| HOME | Events | Newsletter | Voting Info | Government Info | Issues | About Us | Donate | Join Us!




Positions developed by the League of Women Voters of Columbia River Region
of which LWVCC was a member

Promotion of Orderly Metropolitan Government (1967, revised 1979, 1994, 2000) The League believes a sense of regional community is vital in dealing with regional issues and supports a regional government with power to enforce its decisions and with adequate and equitable financing. It supports coordination, cooperation and the delivery of services at a broader level (including bi-state) when needs justify it.

Solid Waste (1972, revised 1985, revised 1994) The League supports an environmentally sound solid waste management plan that provides maximum re-use and recycling. It encourages governments to recycle and industry to use biodegradable containers. Education about solid waste problems is a primary need.  Financing solid waste programs should be adequate economical, efficient, manageable and flexible and be provided by commercial interests, government and user fees. The State should have authority over planning, regulation, enforcement and siting of landfills.  Collection should be done by private industry.

Port of Portland (1975, revised 1994) When port expansion is proposed, the League supports citizen input and a balance of economic needs and environmental concerns. Any movement towards consolidation of lower Columbia ports should be initiated by the smaller ports. Port commissioners should be appointed by the governor.

Metropolitan Transportation (1977, 1987, revised 1994, 1998) The League supports a metropolitan mass transportation system which is regional, integrated into the community and helps to preserve the city core.  It should offer access to all and be designed for economy of land use. It should be competitive with private cars to reduce traffic congestion. The financing should be from a combination of national, state and regional sources, including using diverted gasoline tax funds and use of motor vehicle license fees. The fares should differential for different levels and types of services. The League supports a no-fare system within the city core; peripheral parking instead of additional core parking; smaller buses where feasible; continual public education; and using a variety of modes and the most economic and energy-efficient mode where possible.  Planning for routes is part of land use planning. Social and environmental costs such as economy of land use, fuel shortages and sight, sound and air pollution issues must be considered. Citizen participation includes information and insured input. Tri-Met directors should be appointed by the governor with consideration of regional recommendations and broad district representation. League supports a payroll tax within the district that is broadly based and shared between employer and employee. Tri-Met should continue to be a separate entity and should work with regional government for planning and resource utilization.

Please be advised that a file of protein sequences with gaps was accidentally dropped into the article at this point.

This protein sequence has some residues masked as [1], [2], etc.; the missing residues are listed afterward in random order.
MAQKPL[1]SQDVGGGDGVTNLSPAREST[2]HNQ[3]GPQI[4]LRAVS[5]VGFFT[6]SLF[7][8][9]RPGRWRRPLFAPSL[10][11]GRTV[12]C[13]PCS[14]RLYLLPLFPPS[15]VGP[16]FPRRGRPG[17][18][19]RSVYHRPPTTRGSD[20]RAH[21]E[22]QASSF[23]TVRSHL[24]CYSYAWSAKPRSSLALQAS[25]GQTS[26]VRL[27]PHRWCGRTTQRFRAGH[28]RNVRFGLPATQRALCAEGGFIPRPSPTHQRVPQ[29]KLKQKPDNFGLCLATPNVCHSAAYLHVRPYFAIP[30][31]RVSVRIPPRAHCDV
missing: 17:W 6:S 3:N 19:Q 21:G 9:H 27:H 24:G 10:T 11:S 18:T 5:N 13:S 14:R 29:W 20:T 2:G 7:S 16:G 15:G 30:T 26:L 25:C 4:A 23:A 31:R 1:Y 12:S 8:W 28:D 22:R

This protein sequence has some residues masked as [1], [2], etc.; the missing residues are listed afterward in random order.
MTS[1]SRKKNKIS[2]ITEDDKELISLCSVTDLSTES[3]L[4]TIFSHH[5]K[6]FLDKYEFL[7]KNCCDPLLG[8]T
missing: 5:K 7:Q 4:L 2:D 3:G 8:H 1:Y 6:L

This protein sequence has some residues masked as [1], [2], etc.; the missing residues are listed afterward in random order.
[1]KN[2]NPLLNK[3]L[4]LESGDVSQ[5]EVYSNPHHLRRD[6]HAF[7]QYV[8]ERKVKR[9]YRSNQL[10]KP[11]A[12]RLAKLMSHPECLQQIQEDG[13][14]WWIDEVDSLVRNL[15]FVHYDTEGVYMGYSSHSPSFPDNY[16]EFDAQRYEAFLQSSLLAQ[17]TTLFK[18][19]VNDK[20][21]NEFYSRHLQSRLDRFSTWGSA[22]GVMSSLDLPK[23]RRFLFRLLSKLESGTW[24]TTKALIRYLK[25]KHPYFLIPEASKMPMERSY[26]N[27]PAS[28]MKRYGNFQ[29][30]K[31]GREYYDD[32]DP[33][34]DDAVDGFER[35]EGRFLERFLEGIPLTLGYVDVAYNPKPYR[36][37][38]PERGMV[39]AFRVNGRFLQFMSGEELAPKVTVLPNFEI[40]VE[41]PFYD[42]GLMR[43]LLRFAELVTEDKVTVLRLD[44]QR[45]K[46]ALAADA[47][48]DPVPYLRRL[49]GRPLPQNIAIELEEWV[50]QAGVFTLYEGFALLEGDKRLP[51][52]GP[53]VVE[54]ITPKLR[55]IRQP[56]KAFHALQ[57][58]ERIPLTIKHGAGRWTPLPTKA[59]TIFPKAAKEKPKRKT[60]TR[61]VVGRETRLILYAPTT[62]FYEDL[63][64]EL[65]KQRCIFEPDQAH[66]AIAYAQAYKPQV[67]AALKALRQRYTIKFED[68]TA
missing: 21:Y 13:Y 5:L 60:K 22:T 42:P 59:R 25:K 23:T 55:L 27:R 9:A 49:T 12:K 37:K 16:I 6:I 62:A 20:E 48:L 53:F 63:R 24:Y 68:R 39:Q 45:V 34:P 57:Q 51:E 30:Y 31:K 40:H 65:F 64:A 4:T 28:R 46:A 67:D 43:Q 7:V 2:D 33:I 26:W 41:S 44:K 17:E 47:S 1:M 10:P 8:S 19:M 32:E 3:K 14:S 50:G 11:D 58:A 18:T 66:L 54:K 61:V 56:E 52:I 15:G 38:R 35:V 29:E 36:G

Metropolitan Government (1992, revised 1994, 2000) The League supports a regional government with a council elected from defined districts and an executive director. Its services and functions should include the zoo, solid waste management, convention center, the ER facilities, transportation planning, planning and development and information to local governments. It should be financed by fees, an excise tax on users, county dues, the Port and Tri-Met, federal and state funds and bonds. Metro should develop visibility and foster communication with the public and local governments.

Urban Growth Management (1992, revised 1994, 2000) The League supports the concept of the Urban Growth Boundary (UGB), including designation of urban reserves lands for future needs.  The UGB should be difficult to amend. Metro should work with local governments to ensure funding for planning urban reserves.  Requests to amend the UGB should be allowed from Metro, counties, cities and landowners. Notice of proposed amendments is important. Public hearings should be held at all stages of the amendment process, with 30 days' notice sent. The League supports the concept of Regional Urban Growth Goals and Objectives (RUGGOs) and supports the development and maintenance of functional wildlife and recreation corridors to create metropolitan greenspace. It supports development of well-planned economic communities which can include a mix of housing, employment, social services, industry and amenities. Existing urban land should undergo continuous redevelopment and infill where appropriate.

Regional Planning and Government (1996) The League believes the following issues are of regional concern: growth management, natural systems management, regional infrastructure, human services and amenities, and public safety. It believes that efficiency, political feasibility and economy should be determining factors in cooperative efforts among local governments and that Intergovernmental Agreements (IGAs) are one method of resolving issues. It supports user fees and hotel-motel taxes as sources of funding regional attractors for arts, sports and recreation.